It is reasonable to assume that the right-wing authoritarian regime currently in power is very aware of this divide. It knows that commemoration of Afzal's hanging is vastly unpopular with the sections of the population that fill the audience of the mainstream media. So, by taking "tough measures' on these ceremonies, the regime can safely enforce its authority with popular approval while breaking the back of the dissident movement around Kashmir. The project is central to the communal agenda of the Sangh since an attack on the independent identity of Kashmir is ipso facto an attack on Islam in the jaundiced eyes of the parivar. The great opportunity is that, to emphasize, this communal task can be pursued with popular patriotic approval.

In fact, there was a significant precedence to this plan last year, also in JNU. Apparently, a small group of students invited none other than S A R Geelani himself to address a commemorative meeting on Afzal on 9 February 2015. To remind, along with Afzal, Geelani and two others were also charged with participation in the attack on the parliament. The notorious POTA court sentenced Geelani, Afzal and one other to death. After spending over a year in the death row, Geelani was finally released after the High Court acquitted him of all charges. Needless to say, Geelani was brutally tortured during the interrogation stage.

Thus, after Afzal's death, Dr Geelani has emerged as the 'bearer' of the dark image comprising Kashmir, azadi, Islam, terrorism, and the attack on the parliament. That meeting last year was also attacked by a rival student group in JNU. One may presume that proper instructions were conveyed in advance this year for the concerned parties to take appropriate action. The threat of tough measures emanating from the highest authorities signalled the determination of the regime to make full use of the opportunity.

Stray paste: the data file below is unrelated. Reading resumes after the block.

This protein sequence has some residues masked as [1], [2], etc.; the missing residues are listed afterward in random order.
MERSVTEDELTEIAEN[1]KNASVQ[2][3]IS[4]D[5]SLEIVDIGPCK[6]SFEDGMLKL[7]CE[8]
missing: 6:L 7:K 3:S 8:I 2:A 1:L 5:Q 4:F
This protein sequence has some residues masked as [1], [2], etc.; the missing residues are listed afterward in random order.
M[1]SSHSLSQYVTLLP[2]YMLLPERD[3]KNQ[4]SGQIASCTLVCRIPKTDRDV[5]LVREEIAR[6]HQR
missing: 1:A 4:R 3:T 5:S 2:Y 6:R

If the commemoration of the death of a 'terrorist convict' is an opportunity for the right-wing regime, it is a difficult problem for the mainstream left-liberal opposition. The mainstream left did not cover itself with glory during the entire political process leading to conviction and execution of Afzal Guru and the subsequent 'ferocity of the reaction in Kashmir'. With notable individual exceptions, the mainstream left as a whole never gave any definite support either to the Kashmiri freedom struggle or to protest on the 'great miscarriage of justice' regarding Afzal Guru. This is because, within a statist framework, each of these causes tests the idea of democratic dissent at the extremities of the framework. These causes challenge the otherwise progressive left to face two sharp issues:

(a)  Do the people of Kashmir have a right to self-determination even if the Indian parliament had unanimously resolved in favour of inclusion of Kashmir within the union of India?

(b)  Is it legitimate to protest the judgment of the Supreme Court of India after all legal avenues have been duly exhausted and the President of India had given his seal of approval?

The dilemma is glaring. While affirmative answers to these questions appear to challenge the supremacy of the parliament and the Apex Court, negative answers appear to curtail the fundamental right of democratic dissent. Dilemmas often induce silence. The strategic statist silence worked well as long as Kashmir remained a distant problem on the other side of the Himalayas.

Masked Outsiders